More Books

The Overton Window

Scared the Crap out of me, not because it was scary (I mean, it was a wee bit predictable), but because it was creepily true-ish. The Overton window is a concept similar to, but more complex than, the old frog in a pot of boiling water cliche. Combine that with Don’t Waste A Crisis and you’ve got the concept.

I loved it.

But I will say. Glenn Beck’s said recently on his radio show that he’s tired of people saying that they can’t handle this stuff any more, that it’s too overwhelming. Well, here’s the thing: it is. If I were the extremely wealthy son of the biggest marketing genius in the country, a man who is richer than God himself, such as the main character in the book, then, yeah, it probably wouldn’t seem so overwhelming. For me? A homeschooling business owner who barely has time every day to put on clothes, let alone, you know, shake the very foundations of our oversized government…. overwhelming.

The Edge of Apocalypse.

Another Tim LeHaye book. Perhaps even more poorly written than the Left Behind series, though it’s been a while since I read that series. Unlike in Left Behind, though, this book seemed like it was written for a mainstream audience, and then had God inserted in. Also, the main character was a non believing pilot, with a believing wife and kids. Sound familiar? Um, Left Behind, anyone?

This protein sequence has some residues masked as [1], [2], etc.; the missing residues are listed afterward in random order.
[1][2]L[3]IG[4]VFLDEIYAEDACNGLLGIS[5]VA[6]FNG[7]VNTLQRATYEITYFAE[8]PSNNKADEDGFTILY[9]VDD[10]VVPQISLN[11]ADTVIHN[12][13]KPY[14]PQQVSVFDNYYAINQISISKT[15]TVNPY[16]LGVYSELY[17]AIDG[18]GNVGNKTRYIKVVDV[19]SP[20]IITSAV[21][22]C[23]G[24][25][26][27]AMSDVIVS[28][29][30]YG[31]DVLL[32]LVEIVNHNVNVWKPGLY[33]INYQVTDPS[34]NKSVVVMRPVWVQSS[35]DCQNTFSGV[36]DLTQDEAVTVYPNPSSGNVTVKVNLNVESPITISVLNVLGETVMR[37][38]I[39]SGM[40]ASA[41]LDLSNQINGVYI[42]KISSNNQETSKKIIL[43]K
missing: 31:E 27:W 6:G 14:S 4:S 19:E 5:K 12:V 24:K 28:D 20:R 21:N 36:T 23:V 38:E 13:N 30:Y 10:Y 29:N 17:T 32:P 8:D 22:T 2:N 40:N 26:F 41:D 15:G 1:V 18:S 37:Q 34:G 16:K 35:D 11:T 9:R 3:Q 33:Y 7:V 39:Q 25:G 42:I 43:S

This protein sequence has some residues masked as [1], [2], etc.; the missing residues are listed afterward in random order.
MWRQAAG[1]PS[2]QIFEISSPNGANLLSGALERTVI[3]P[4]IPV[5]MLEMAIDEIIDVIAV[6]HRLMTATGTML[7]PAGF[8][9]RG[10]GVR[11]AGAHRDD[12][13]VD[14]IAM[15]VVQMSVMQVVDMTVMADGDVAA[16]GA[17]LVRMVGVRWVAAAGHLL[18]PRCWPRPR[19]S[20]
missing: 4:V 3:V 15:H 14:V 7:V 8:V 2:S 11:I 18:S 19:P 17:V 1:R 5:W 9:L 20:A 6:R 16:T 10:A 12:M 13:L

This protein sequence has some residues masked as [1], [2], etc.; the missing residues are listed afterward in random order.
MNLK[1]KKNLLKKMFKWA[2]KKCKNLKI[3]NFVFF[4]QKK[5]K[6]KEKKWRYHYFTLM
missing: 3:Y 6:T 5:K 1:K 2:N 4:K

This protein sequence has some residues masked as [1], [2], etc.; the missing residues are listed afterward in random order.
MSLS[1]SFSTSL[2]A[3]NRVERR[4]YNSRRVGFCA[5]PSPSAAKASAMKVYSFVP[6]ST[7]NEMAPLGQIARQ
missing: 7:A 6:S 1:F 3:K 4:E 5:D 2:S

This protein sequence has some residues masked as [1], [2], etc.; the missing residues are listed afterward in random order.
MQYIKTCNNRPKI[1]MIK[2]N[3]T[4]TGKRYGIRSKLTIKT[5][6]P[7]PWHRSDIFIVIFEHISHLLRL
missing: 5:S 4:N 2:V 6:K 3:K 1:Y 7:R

All that aside, the plot line was interesting. Main character is extremely well-connected and convenes his own Roundtable of patriots who are also well-connected. You know, former Supreme Court judges and the like. They try to affect change in an America that’s just far enough in the future, and just far enough down the crap road we’re on that you still recognize it as America, but a very troublesome America. And of course, they can, because they know the right people.

And, again. If I were a former Supreme Court Judge who had the top military defense contractor as my best friend and knew some high-ups in pretty much every industry… I might not feel overwhelmed. I could actually do something. But me, I feel overwhelmed.

— Incidentally, this is one of the reasons that research – and I – says we should NOT give children environmental education of the “habitat destruction” “ozone hole” “global warming” sort. It’s too overwhelming for a child, who feels like he cannot affect any meaningful change in the face of such giant problems. That overwhelming feeling does to children the same thing it does to me – make it really tempting to make it all go away by just ignoring it.


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